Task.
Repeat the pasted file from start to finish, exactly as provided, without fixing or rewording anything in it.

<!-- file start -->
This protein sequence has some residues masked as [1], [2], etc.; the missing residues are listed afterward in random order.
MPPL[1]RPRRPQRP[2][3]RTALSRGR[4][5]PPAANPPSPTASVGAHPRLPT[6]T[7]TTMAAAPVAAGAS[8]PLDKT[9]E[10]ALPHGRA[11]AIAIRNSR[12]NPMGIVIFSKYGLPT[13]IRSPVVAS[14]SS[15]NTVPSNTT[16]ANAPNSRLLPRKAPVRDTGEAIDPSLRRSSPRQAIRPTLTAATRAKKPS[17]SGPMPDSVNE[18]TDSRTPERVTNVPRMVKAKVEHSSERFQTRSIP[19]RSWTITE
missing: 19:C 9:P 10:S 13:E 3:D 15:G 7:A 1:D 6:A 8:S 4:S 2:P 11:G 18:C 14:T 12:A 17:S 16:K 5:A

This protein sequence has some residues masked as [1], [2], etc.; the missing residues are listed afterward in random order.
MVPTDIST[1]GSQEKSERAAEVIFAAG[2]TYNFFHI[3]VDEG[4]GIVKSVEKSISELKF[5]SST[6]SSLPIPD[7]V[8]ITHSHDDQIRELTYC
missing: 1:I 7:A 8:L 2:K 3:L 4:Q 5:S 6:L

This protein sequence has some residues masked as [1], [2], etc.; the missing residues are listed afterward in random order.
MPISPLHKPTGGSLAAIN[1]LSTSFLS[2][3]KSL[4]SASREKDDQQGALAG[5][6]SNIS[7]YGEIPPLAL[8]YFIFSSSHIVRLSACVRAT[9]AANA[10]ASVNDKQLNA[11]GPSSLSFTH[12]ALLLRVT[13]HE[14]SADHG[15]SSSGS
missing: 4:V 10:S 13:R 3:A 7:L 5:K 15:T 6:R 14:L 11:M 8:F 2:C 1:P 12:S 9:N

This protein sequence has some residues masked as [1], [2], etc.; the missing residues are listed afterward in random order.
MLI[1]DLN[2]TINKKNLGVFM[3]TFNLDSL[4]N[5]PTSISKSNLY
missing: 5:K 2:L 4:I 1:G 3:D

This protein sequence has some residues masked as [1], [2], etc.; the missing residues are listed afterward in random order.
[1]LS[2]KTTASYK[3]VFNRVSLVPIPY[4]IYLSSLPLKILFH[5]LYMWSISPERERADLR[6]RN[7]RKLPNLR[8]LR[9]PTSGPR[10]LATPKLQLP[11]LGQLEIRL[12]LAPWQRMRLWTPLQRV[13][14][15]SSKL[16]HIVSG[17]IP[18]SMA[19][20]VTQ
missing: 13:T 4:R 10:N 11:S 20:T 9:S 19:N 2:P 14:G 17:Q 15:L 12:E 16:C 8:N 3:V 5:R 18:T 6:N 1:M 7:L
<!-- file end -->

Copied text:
This protein sequence has some residues masked as [1], [2], etc.; the missing residues are listed afterward in random order.
MPPL[1]RPRRPQRP[2][3]RTALSRGR[4][5]PPAANPPSPTASVGAHPRLPT[6]T[7]TTMAAAPVAAGAS[8]PLDKT[9]E[10]ALPHGRA[11]AIAIRNSR[12]NPMGIVIFSKYGLPT[13]IRSPVVAS[14]SS[15]NTVPSNTT[16]ANAPNSRLLPRKAPVRDTGEAIDPSLRRSSPRQAIRPTLTAATRAKKPS[17]SGPMPDSVNE[18]TDSRTPERVTNVPRMVKAKVEHSSERFQTRSIP[19]RSWTITE
missing: 19:C 9:P 10:S 13:E 3:D 15:G 7:A 1:D 6:A 8:S 4:S 2:P 11:G 18:C 14:T 12:A 17:S 16:K 5:A

This protein sequence has some residues masked as [1], [2], etc.; the missing residues are listed afterward in random order.
MVPTDIST[1]GSQEKSERAAEVIFAAG[2]TYNFFHI[3]VDEG[4]GIVKSVEKSISELKF[5]SST[6]SSLPIPD[7]V[8]ITHSHDDQIRELTYC
missing: 1:I 7:A 8:L 2:K 3:L 4:Q 5:S 6:L

This protein sequence has some residues masked as [1], [2], etc.; the missing residues are listed afterward in random order.
MPISPLHKPTGGSLAAIN[1]LSTSFLS[2][3]KSL[4]SASREKDDQQGALAG[5][6]SNIS[7]YGEIPPLAL[8]YFIFSSSHIVRLSACVRAT[9]AANA[10]ASVNDKQLNA[11]GPSSLSFTH[12]ALLLRVT[13]HE[14]SADHG[15]SSSGS
missing: 4:V 10:S 13:R 3:A 7:L 5:K 15:T 6:R 14:L 11:M 8:F 2:C 1:P 12:S 9:N

This protein sequence has some residues masked as [1], [2], etc.; the missing residues are listed afterward in random order.
MLI[1]DLN[2]TINKKNLGVFM[3]TFNLDSL[4]N[5]PTSISKSNLY
missing: 5:K 2:L 4:I 1:G 3:D

This protein sequence has some residues masked as [1], [2], etc.; the missing residues are listed afterward in random order.
[1]LS[2]KTTASYK[3]VFNRVSLVPIPY[4]IYLSSLPLKILFH[5]LYMWSISPERERADLR[6]RN[7]RKLPNLR[8]LR[9]PTSGPR[10]LATPKLQLP[11]LGQLEIRL[12]LAPWQRMRLWTPLQRV[13][14][15]SSKL[16]HIVSG[17]IP[18]SMA[19][20]VTQ
missing: 13:T 4:R 10:N 11:S 20:T 9:S 19:N 2:P 14:G 17:Q 15:L 12:E 16:C 8:N 3:V 5:R 18:T 6:N 1:M 7:L